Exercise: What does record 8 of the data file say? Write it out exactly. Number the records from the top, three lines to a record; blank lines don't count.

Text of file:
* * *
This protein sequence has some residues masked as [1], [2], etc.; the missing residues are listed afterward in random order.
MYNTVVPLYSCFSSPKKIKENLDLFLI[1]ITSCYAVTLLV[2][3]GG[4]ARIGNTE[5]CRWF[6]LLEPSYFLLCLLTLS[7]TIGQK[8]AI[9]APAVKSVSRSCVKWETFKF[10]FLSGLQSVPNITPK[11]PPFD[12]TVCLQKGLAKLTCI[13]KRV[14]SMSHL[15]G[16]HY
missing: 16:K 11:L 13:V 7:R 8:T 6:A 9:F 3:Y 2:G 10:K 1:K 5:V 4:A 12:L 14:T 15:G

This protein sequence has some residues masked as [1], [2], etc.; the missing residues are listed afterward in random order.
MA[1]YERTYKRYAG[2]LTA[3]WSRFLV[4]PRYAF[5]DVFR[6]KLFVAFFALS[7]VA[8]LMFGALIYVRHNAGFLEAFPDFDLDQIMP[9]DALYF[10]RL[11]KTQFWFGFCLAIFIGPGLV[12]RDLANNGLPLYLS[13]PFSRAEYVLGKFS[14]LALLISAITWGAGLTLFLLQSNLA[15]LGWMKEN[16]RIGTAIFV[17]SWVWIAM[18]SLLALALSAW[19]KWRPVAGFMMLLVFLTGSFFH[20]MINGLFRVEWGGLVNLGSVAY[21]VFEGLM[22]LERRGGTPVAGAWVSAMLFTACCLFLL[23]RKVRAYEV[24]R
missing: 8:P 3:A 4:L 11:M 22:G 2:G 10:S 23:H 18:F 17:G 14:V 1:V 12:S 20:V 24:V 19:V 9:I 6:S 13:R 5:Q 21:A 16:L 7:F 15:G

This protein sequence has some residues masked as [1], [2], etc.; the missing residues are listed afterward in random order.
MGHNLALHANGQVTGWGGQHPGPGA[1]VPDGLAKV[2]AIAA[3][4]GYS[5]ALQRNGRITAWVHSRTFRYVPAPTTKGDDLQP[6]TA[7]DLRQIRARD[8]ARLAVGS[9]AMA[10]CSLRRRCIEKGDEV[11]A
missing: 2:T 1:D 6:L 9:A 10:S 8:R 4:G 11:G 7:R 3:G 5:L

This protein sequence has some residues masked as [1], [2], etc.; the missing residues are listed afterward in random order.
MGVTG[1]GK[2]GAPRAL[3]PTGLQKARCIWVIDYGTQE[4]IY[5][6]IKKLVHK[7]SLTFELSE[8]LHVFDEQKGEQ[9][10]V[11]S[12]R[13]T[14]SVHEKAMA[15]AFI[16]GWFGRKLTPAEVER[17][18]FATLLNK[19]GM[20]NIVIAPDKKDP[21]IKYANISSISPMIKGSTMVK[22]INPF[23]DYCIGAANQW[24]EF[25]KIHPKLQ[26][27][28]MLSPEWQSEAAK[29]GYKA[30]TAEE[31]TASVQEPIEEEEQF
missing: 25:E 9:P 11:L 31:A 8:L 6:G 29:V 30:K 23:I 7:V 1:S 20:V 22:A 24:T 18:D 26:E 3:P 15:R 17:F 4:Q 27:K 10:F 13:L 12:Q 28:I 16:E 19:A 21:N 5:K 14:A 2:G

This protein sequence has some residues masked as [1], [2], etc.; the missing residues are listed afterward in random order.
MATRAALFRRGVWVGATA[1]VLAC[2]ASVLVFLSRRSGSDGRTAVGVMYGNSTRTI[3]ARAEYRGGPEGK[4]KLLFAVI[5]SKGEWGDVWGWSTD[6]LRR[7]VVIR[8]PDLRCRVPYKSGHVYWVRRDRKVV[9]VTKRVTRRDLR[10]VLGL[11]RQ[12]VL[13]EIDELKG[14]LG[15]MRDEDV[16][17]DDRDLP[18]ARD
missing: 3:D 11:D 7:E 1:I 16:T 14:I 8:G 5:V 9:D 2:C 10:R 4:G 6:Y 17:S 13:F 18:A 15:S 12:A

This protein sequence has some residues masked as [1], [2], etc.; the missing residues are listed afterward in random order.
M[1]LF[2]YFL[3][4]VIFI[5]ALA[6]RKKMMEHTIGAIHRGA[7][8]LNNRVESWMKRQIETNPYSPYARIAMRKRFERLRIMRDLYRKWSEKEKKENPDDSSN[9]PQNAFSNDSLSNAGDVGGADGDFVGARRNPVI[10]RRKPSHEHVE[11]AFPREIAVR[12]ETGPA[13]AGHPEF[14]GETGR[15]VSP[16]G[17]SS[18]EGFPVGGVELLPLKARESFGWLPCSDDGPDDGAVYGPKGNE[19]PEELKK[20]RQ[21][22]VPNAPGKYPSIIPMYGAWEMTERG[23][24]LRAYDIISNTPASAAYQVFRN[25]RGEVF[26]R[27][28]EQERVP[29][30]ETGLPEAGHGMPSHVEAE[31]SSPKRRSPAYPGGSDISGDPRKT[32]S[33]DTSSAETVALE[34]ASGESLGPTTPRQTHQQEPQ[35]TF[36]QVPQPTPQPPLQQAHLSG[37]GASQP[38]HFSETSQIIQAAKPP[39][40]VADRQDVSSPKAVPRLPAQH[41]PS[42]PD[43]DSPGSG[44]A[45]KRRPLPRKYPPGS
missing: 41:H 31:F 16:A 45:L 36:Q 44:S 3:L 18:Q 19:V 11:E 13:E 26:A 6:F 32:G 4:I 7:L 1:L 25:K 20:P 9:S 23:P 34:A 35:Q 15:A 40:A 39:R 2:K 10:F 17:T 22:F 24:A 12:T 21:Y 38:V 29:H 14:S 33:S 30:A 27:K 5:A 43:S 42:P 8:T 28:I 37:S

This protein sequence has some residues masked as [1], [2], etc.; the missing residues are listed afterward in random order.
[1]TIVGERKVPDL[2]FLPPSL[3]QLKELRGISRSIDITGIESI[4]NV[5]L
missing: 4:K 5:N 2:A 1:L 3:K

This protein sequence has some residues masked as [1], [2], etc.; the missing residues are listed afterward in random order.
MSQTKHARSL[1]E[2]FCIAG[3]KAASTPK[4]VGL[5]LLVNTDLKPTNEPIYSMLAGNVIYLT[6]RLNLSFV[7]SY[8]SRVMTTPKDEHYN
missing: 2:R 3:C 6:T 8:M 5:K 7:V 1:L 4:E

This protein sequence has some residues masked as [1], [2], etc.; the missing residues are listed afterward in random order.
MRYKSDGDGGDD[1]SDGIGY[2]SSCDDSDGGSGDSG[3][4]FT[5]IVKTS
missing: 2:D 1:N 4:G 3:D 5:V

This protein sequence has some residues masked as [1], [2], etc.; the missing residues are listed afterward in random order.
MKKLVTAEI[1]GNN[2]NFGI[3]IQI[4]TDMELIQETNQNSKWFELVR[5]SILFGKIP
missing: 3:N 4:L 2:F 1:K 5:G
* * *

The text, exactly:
This protein sequence has some residues masked as [1], [2], etc.; the missing residues are listed afterward in random order.
MSQTKHARSL[1]E[2]FCIAG[3]KAASTPK[4]VGL[5]LLVNTDLKPTNEPIYSMLAGNVIYLT[6]RLNLSFV[7]SY[8]SRVMTTPKDEHYN
missing: 2:R 3:C 6:T 8:M 5:K 7:V 1:L 4:E